By suspending and then un-suspending Keith Olbermann over last weekend, MSNBC committed an epic fail. They claim to be objective, but after this stunt, I don’t think any one will believe them.
Olbermann broke the rules by donating to political campaigns. He’s a broadcast journalist, reporting on the news (trying to be objective) and this is a slap in the face of MSNBC’s perceived objectivity. But what I din’t get a chance to ponder over in my Chronicle Column is whether there should be a distinction between Olbermann the average citizen and Olbermann who goes on air every night. The only problem is that political donations are public record. Anyone can request that info, so Olbermann’s donations would be easy found by his viewers. While he might be objective on air, his donations would say something different. However should he be denied a chance to donate just because of his job? I can see the argument going both ways.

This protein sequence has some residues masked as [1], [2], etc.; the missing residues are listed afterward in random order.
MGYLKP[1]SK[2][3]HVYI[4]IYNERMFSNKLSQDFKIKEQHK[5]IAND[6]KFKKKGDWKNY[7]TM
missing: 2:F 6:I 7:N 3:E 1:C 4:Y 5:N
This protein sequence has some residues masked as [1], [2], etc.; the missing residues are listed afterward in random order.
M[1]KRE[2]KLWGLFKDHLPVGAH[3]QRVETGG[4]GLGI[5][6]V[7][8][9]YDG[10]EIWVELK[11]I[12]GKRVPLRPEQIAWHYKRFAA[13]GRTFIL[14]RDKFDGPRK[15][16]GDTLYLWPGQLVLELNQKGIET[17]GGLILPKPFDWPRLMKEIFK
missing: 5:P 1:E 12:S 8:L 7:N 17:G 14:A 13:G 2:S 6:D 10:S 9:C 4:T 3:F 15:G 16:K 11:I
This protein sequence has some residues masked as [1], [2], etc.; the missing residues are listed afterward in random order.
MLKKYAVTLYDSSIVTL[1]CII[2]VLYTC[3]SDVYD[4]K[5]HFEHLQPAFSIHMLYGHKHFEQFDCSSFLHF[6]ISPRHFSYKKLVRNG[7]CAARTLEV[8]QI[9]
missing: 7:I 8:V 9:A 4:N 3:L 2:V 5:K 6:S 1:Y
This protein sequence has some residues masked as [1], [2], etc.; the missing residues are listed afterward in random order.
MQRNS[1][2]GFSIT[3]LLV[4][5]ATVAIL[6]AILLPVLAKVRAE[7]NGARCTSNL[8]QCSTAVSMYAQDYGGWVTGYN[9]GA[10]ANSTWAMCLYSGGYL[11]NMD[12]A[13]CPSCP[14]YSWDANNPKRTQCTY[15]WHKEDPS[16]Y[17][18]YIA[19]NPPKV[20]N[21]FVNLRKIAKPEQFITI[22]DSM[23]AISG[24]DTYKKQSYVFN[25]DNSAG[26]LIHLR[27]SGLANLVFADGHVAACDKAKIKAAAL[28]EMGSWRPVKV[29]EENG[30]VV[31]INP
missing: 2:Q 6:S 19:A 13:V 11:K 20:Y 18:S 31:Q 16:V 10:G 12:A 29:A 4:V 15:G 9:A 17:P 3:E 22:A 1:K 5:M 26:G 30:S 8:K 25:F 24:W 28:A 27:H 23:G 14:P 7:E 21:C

This experience should at least teach MSNBC something about it’s ‘objectivity. Call me a cynic, but I think objectivity in journalism is a dying practice. It’s been dying a slow death ever since the rise of the 24 hour news cycle and the network news that went along with it. Whenever we are told information or news we need to carefully examine who is giving it to us and why or else we are too easily misled.